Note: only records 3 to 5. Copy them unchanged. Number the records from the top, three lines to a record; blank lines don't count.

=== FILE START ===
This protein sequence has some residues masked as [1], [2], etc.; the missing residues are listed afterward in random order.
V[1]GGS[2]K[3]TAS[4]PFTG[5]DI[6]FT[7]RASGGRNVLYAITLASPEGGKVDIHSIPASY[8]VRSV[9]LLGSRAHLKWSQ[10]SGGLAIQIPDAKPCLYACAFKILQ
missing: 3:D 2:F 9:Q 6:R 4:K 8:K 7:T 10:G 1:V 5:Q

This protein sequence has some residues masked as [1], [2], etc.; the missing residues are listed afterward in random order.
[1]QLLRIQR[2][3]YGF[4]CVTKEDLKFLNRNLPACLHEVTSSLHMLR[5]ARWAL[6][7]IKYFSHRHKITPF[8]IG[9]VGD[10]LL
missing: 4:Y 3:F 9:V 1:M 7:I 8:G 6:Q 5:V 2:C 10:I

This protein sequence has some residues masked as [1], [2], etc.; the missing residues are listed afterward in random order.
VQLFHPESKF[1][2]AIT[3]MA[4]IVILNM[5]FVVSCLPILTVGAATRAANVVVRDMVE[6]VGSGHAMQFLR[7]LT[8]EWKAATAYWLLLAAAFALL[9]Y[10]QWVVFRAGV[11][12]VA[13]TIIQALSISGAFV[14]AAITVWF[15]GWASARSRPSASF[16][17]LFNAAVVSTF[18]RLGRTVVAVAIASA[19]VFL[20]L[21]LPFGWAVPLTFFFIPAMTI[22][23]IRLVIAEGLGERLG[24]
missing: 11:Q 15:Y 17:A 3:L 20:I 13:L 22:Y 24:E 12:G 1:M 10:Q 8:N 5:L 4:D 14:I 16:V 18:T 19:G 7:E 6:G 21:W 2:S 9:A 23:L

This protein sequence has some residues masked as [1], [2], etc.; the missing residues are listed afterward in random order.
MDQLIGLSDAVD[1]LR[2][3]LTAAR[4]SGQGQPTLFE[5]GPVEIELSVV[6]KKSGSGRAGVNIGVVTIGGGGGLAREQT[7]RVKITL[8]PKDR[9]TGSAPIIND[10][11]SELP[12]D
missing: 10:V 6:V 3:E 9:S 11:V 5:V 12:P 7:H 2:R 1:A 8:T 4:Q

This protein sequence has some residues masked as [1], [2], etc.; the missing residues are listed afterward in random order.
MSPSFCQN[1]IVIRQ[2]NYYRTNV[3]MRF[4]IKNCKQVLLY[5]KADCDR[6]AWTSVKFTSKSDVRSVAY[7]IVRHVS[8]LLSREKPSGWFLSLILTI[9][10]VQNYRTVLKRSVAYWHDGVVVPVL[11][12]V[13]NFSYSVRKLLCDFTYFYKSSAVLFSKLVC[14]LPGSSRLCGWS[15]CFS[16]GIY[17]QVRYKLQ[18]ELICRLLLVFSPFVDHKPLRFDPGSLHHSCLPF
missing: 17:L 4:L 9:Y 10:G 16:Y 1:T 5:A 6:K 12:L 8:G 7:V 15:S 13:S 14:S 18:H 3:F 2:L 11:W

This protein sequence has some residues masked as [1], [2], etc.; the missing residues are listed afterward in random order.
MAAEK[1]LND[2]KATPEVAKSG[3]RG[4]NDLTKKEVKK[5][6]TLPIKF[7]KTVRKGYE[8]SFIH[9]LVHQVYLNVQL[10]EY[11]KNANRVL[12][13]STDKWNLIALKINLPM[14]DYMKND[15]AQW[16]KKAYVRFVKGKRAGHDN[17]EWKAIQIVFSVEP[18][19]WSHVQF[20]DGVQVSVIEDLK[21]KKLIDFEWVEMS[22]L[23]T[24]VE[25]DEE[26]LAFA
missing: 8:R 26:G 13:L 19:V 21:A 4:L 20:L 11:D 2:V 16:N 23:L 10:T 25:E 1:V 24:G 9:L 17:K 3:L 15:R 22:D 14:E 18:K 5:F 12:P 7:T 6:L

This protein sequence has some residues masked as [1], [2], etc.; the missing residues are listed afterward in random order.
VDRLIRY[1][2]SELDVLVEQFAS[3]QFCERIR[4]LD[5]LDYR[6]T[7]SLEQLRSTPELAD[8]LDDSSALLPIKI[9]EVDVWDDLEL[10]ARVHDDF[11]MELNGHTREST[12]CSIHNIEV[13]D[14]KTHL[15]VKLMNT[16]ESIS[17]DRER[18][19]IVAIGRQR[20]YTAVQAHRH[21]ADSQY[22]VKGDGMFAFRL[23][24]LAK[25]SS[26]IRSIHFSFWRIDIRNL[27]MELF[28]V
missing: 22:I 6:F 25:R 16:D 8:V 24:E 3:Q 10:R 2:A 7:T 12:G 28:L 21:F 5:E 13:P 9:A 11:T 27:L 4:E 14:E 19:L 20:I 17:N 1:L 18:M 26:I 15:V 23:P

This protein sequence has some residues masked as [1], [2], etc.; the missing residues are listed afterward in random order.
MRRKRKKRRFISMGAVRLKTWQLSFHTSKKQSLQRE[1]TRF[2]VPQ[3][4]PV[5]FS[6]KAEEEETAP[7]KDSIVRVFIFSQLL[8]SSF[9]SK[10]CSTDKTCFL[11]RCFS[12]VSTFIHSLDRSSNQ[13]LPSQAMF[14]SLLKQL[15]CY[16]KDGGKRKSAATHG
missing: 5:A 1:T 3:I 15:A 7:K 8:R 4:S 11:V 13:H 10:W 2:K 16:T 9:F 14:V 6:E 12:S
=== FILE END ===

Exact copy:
This protein sequence has some residues masked as [1], [2], etc.; the missing residues are listed afterward in random order.
VQLFHPESKF[1][2]AIT[3]MA[4]IVILNM[5]FVVSCLPILTVGAATRAANVVVRDMVE[6]VGSGHAMQFLR[7]LT[8]EWKAATAYWLLLAAAFALL[9]Y[10]QWVVFRAGV[11][12]VA[13]TIIQALSISGAFV[14]AAITVWF[15]GWASARSRPSASF[16][17]LFNAAVVSTF[18]RLGRTVVAVAIASA[19]VFL[20]L[21]LPFGWAVPLTFFFIPAMTI[22][23]IRLVIAEGLGERLG[24]
missing: 11:Q 15:Y 17:A 3:L 20:I 13:L 22:Y 24:E 12:G 1:M 10:Q 8:N 5:L 4:D 14:I 16:V 18:T 19:G 7:E 6:G 21:W 2:S 9:A 23:L

This protein sequence has some residues masked as [1], [2], etc.; the missing residues are listed afterward in random order.
MDQLIGLSDAVD[1]LR[2][3]LTAAR[4]SGQGQPTLFE[5]GPVEIELSVV[6]KKSGSGRAGVNIGVVTIGGGGGLAREQT[7]RVKITL[8]PKDR[9]TGSAPIIND[10][11]SELP[12]D
missing: 10:V 6:V 3:E 9:S 11:V 5:V 12:P 7:H 2:R 1:A 8:T 4:Q

This protein sequence has some residues masked as [1], [2], etc.; the missing residues are listed afterward in random order.
MSPSFCQN[1]IVIRQ[2]NYYRTNV[3]MRF[4]IKNCKQVLLY[5]KADCDR[6]AWTSVKFTSKSDVRSVAY[7]IVRHVS[8]LLSREKPSGWFLSLILTI[9][10]VQNYRTVLKRSVAYWHDGVVVPVL[11][12]V[13]NFSYSVRKLLCDFTYFYKSSAVLFSKLVC[14]LPGSSRLCGWS[15]CFS[16]GIY[17]QVRYKLQ[18]ELICRLLLVFSPFVDHKPLRFDPGSLHHSCLPF
missing: 17:L 4:L 9:Y 10:G 16:Y 1:T 5:A 6:K 12:L 8:G 7:V 15:S 13:S 14:S 18:H 3:F 2:L 11:W